Jacques Rancière on elections

Joshua Mostafa wrote to call attention to an interview with Jacques Rancière:

Jacques Rancière was interviewed by Le novel Observateur on the French presidential election. He argues that elections, despite being touted as the height of democracy, are anti-democratic, oligarchical procedures. He does not confine his criticism to the right, or to the likely winner of the election, François Hollande, whose weak-tea, centrist version of socialism cuts no ice with the philosopher, but also to the purported champion of the left, Front de Gauche candidate Jean-Luc Mélenchon: ‘A true campaign of the left would denounce the office of president itself.’

In principle and in historical origin, representation is anti-democratic. Democracy was founded on the idea of equal competence of all. The usual mode of selection for office was drawing lots… Representation is an oligarchic principle: it has always been associated with power representing not the population but the status or competence that bases its authority over that population: birth, wealth, knowledge, etc.
Read more (in French) »

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8 Responses

  1. yeah – Ranciere is interesting: My 2009 article starts with a
    quotation from him:

    “La “democracia representativa” puede parecer hoy un pleonasmo.
    Pero fue, al comienzo, un oxímoron.
    Jacques Rancière, El odio a la democracia (2006)”

    “Representative Democracy” today may seem a redundancy.
    But it was, at first, an oxymoron.
    Jacques Rancière, Hatred of Democracy (2006)

    But in this 2006 book he does not realyy go much further with concrete proposals on sortition if I remember well.

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  2. Yes – that seems like an appropriately Rousseau-esque/Marxist position, which is also present in the Federalist Papers (in reverse).

    I am wondering if Ranciere goes beyond this, to advocate sortition (or propose anything beyond run-of-the-mill “direct democracy”). “The usual mode of selection for office was drawing lots” seems like being just one step away from proposing to adopt this system – a pity if he doesn’t actually take that last step. (That’s always safer, of course.)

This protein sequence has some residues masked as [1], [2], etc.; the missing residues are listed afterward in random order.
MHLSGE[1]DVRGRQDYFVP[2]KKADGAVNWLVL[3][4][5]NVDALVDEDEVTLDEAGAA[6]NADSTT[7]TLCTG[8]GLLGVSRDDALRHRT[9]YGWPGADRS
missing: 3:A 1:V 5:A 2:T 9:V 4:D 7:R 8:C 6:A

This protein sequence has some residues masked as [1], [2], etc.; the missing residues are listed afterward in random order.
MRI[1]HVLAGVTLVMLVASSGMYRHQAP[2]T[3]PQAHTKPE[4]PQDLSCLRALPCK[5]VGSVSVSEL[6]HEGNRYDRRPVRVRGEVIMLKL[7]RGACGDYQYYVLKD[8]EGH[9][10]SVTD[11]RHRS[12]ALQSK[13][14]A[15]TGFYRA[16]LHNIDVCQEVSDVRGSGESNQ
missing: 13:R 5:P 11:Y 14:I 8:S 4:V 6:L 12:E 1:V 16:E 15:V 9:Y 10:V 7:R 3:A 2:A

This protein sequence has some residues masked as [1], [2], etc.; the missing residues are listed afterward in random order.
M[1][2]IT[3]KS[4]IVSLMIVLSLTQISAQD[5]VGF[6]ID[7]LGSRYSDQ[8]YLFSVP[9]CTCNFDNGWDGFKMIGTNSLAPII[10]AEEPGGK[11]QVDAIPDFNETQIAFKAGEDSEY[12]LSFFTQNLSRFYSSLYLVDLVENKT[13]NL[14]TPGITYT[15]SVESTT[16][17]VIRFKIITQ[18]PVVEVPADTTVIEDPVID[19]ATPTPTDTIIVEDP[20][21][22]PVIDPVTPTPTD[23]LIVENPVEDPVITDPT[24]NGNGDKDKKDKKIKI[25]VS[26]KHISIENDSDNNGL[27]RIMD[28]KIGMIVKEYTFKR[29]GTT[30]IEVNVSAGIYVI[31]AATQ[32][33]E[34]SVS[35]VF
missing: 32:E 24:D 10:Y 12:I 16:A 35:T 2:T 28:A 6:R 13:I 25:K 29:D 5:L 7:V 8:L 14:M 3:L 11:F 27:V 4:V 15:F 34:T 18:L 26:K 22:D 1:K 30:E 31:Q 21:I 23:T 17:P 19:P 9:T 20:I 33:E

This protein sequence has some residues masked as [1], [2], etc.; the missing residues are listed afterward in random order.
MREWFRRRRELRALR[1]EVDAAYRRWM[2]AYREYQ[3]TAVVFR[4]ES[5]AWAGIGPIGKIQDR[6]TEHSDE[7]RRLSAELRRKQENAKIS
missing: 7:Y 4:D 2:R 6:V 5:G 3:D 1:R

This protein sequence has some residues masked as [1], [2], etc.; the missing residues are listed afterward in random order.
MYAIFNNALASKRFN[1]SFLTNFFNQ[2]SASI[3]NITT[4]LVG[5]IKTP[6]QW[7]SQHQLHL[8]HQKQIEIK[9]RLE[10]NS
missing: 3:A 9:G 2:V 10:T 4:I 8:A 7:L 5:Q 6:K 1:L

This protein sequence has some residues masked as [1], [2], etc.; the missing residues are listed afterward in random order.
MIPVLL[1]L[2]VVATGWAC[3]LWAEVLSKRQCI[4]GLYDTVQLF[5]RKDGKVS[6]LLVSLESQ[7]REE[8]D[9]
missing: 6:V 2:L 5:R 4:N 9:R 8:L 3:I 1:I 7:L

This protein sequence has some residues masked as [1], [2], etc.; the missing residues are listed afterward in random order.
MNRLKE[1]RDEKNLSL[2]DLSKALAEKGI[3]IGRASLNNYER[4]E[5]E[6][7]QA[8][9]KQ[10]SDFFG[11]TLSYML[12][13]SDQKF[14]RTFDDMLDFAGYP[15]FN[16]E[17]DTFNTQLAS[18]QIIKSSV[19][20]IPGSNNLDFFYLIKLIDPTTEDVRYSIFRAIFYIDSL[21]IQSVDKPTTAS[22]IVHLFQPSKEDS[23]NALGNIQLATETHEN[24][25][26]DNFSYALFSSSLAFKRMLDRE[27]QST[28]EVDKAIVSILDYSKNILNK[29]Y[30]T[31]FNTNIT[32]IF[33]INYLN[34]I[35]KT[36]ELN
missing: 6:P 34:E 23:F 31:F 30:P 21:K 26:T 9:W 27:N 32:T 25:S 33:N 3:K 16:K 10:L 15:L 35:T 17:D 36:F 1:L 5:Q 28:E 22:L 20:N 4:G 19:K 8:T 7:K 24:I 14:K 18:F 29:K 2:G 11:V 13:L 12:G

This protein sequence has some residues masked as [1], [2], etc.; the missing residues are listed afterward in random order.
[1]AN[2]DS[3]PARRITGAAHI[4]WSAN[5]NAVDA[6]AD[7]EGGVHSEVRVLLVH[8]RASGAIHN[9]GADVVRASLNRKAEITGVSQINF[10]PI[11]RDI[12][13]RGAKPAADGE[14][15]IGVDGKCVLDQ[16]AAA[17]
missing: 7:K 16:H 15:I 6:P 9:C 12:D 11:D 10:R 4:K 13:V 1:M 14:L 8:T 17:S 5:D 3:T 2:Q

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  3. Didn’t Melenchon call for a Sixth Republic which would limit the powers of the presidency if not scrap that office? The French left should be way more aggressive about proportional representation, too.

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  4. […] Chouard (and here, here, and here), Lawrence Lessig, David Chaum, Jacques Rancière, Clive Aslet, Jim Gilliam, Loïc Blondiaux, and Andrew Dobson and other readers of the […]

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  5. It’s certainly true that Athenian democracy assumed equal competence, but Hansen is clear that the 4th century reforms introduced an increased role for election to the magistracies where competence was most important. The new financial magistracies (elected for 4-year terms) were seen as the salvation of Athens. It’s also the case that the perquisites (‘gifts’) received by active politicians were measured in the high-value currency of talents (rather than the workers’ currency of drachmas or obols) and that this was the origin of the modern notion of talent = ability (intermediated via Milton’s interpretation of St. Matthew’s parable of the talents). The Athenians however insisted that all legislative decisions should be taken by allotted courts, confining the role of politicians to introducing proposals and the role of magistrates to executing the laws. Political leaders had to pay a very high price if their proposals failed, not so in modern parliamentary democracies, where the only price is losing the election (they don’t have to pay fines and still receive their political salaries). And modern “magistrates” have a job for life and an index-linked final salary pension. All this would have been anathema to the Athenians who liked to reward talents (with talents) but to punish severely anyone who failed to deliver the goods or who enriched themselves at the expense of the people (they didn’t mind how rich their political leaders became, so long as the Athenian state benefited as well).